We saw the Cliffs of Moher today. This is one of few spots that probably every tourist who visits Ireland goes to see. And rightly so. It’s impressive.

The Cliffs of Moher looking good.
The Cliffs of Moher looking good.

When we arrived at the parking lot, we pulled up just behind another pair of touring cyclists. I said hello and then fully expected a return hello in a German or Dutch accent. Instead I got a “What’s up guys?” We met American touring cyclists. In all of our travels outside of the US, this is the first time in memory that we’ve bumped into other Americans on their bikes.

Lydia and Pete turned out to be great people. We chatted about touring while munching on food in the parking lot and then met up again while wandering around the cliffs. After more chatting we decided to ride together since the four of us were headed for the town of Doolin. Although a promise to meet at a pub that night didn’t pan out, we still enjoyed their company.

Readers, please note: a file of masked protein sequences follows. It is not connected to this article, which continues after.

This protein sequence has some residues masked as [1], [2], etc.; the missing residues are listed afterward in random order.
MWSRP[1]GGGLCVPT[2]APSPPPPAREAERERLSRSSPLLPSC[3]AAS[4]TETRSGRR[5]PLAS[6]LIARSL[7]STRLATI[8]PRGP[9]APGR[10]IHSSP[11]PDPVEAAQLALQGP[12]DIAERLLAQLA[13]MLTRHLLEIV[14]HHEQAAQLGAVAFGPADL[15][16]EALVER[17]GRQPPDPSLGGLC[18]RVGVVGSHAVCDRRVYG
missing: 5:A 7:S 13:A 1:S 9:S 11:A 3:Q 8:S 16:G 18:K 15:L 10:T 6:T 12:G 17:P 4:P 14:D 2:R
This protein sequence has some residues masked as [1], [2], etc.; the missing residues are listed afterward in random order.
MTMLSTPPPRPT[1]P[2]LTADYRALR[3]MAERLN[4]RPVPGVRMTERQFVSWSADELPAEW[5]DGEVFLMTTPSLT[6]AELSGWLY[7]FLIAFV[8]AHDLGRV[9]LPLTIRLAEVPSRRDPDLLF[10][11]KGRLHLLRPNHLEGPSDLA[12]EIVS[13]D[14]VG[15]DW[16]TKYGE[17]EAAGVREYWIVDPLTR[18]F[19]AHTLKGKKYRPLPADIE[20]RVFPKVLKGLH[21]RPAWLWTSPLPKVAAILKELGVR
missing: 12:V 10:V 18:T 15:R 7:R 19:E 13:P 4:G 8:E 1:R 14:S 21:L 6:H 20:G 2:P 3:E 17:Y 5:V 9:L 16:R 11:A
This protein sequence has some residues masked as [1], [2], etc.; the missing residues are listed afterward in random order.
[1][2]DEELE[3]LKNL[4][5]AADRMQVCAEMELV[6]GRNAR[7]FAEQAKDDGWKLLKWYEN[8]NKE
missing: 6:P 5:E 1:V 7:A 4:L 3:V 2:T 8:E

What we also enjoyed was our first ride in an Irish car. We stayed that night at the Rainbow Hostel. The hostel owner Carmel invited us too take a trip up to the nearest grocery store. We hopped into her little sedan and off we went. Carmel deftly handled the little car at high speed up the windy and bumpy one-lane road. It felt like we were in a rally car. She braked hard when she saw another car coming around a blind corner right at us. Then both she and the other driver managed to pass each other and off we went again. When we got to the grocery store I chuckled quietly. I felt like I was getting off a roller coaster ride.

The Irish drive their tiny, lumpy roads at breakneck speed. Yet most of them have no trouble waiting to pass us safely as we bumble along on our push bikes. I think it’s because they’re used to yielding to farm equipment and to each other as they share roads not designed for two-way traffic. So kudos to the Irish for making cyclists feel welcome to share the roads. This surprisingly civil attitude makes Ireland a special place in the world.